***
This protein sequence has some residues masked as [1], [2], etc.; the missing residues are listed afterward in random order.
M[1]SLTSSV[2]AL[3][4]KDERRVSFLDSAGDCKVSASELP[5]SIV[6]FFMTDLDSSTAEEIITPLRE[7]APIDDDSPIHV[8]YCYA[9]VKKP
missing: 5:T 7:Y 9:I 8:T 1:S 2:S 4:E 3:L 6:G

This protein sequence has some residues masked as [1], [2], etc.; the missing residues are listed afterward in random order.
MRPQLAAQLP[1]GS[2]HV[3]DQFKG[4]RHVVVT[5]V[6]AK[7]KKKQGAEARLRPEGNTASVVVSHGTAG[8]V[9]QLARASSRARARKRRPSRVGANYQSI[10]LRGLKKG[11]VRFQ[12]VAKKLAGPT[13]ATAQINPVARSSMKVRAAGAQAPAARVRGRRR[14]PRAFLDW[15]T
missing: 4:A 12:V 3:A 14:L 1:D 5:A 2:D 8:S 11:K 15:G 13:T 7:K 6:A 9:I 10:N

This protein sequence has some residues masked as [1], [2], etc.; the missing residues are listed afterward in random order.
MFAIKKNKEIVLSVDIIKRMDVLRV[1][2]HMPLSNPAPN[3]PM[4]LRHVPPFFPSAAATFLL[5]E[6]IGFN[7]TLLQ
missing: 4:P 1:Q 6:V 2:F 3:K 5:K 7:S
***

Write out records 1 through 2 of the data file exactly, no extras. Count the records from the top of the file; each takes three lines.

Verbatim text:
This protein sequence has some residues masked as [1], [2], etc.; the missing residues are listed afterward in random order.
M[1]SLTSSV[2]AL[3][4]KDERRVSFLDSAGDCKVSASELP[5]SIV[6]FFMTDLDSSTAEEIITPLRE[7]APIDDDSPIHV[8]YCYA[9]VKKP
missing: 5:T 7:Y 9:I 8:T 1:S 2:S 4:E 3:L 6:G

This protein sequence has some residues masked as [1], [2], etc.; the missing residues are listed afterward in random order.
MRPQLAAQLP[1]GS[2]HV[3]DQFKG[4]RHVVVT[5]V[6]AK[7]KKKQGAEARLRPEGNTASVVVSHGTAG[8]V[9]QLARASSRARARKRRPSRVGANYQSI[10]LRGLKKG[11]VRFQ[12]VAKKLAGPT[13]ATAQINPVARSSMKVRAAGAQAPAARVRGRRR[14]PRAFLDW[15]T
missing: 4:A 12:V 3:A 14:L 1:D 5:A 2:D 8:S 11:K 15:G 13:T 7:K 6:A 9:I 10:N